A Sister’s Perspective


I first met Amanda Ezechi in the fifth grade, when our assigned seats found us next to each other. A friendship quickly developed, and we have remained close ever since. When I first chose to write about autism, I instantly thought of Austin, Amanda’s 18-year-old brother. Austin is autistic, and I have had the pleasure of watching him develop over the years. To shed light on how autism affects more than just the diagnosed individual, Amanda opened up about her brother’s disorder, and the impact it has had on her life.

The Humanology Project: How old were you when you found out Austin had autism? What was that like?

Amanda Ezechi: I was about five years old when Austin was diagnosed with severe autism. He was two-years-old. I don’t really remember how I felt when I first found out. I don’t think his diagnosis had as much of an immediate impact on me as it did my parents. I do remember, quite clearly, the moment I was told that Austin would have to switch schools. My favorite part of the day in preschool was always going downstairs to visit my brother and his nursery class. My teachers let me do it because I would cry until they took me to see him. I think my first experience of heartbreak was learning that I wouldn’t be able to visit him during the school day anymore.

THP: Could you describe some of the therapy Austin has received throughout his life?

AE: My brother was immediately enrolled in the Developmental Disabilities Institute (DDI). DDI is a special school for children on the autism spectrum up until the age of twenty-one. During his first few years at DDI, he was learning a lot of the same things you’d imagine any child his age would be learning in school like reading, forming sentences, and writing. At the same time, was also learning some of the basic skills that typical children would pickup outside of the classroom, like folding clothes, putting food away, and using the bathroom. We were also teaching him a lot of these things at home, but children with autism require a lot more repetition in order to master certain skills.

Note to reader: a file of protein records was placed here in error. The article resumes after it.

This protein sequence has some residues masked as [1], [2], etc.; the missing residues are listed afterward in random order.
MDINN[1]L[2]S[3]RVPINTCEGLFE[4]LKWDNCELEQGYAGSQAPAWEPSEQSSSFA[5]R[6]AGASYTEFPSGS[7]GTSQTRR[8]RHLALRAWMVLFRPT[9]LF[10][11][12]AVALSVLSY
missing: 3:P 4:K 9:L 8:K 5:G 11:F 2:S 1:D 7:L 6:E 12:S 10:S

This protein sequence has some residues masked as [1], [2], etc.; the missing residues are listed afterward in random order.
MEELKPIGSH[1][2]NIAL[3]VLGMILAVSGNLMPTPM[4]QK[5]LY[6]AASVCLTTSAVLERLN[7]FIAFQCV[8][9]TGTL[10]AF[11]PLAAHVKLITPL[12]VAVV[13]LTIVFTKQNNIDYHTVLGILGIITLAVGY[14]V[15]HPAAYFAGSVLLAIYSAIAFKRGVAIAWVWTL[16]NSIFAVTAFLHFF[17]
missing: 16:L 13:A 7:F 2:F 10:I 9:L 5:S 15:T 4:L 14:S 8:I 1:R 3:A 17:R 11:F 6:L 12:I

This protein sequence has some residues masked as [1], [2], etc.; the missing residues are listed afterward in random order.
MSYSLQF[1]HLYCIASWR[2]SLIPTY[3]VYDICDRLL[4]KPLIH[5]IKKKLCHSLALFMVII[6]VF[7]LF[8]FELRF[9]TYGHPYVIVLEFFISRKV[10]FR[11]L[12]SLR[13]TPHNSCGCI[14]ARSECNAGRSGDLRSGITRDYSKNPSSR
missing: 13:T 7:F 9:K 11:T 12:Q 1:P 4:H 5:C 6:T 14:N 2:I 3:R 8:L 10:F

Austin also started One-to-One Applied Behavioral Analysis, which is an early intervention program specifically for children with autism. A teacher would come to our house and work with my brother for about two hours. The point of this home therapy was to apply what he was learning in school to a home setting.

THP: As you’ve watched Austin grow up, what would you say his biggest challenge has been?

AE: I think my brother’s greatest challenge, and also the most devastating one, is communicating what is bothering him. My brother is generally a very happy kid. He’s extremely expressive; we always know when he is excited, having fun, or even simply pleased with his food. We can also tell when he’s upset, scared, or annoyed. The problem was that it was always difficult for him to tell us the source of his frustration or sadness. He is nonverbal, so abstract or complex feelings were nearly impossible for him to communicate.  [Communicating his frustration] has improved as he’s grown older, and as we’ve gotten used to his way of expressing his emotions.

Sometimes it’s difficult for him to express sadness about a particular situation. After I moved away for college, Austin would walk into my bedroom at home and just sit on my bed sulking, sometimes even crying. At first, no one made the connection as to why he was doing this, but eventually my parents realized it was because he missed me. Now whenever he does this, they call me so I can talk to him on the phone. He’s always happy to hear my voice, but I know it frustrates him that he can’t properly communicate why he is upset in the first place.

THP: Were you ever concerned about how other people would treat your brother because of his disorder?

AE: When he was first diagnosed, I didn’t understand that there was the possibility that he could be treated differently until I watched it happen. I was so young when he was diagnosed, I remember my biggest concern was whether or not we’d be able to play together the way I saw my school friends play with their siblings. My brother was not socializing the same way other children his age were when we were younger. I think what made me want to visit him in school so much was the fact that he was always alone and playing by himself. Apparently when I was a kid I attributed this to his “being too cool for the other kids.” I always knew that if people spent at least five minutes with Austin, they’d fall in love with him immediately. I knew that once they got to know him, they would treat him with respect and compassion because that’s how he treats everyone. The real concern for me was that people would use his autism as an excuse to not get to know him.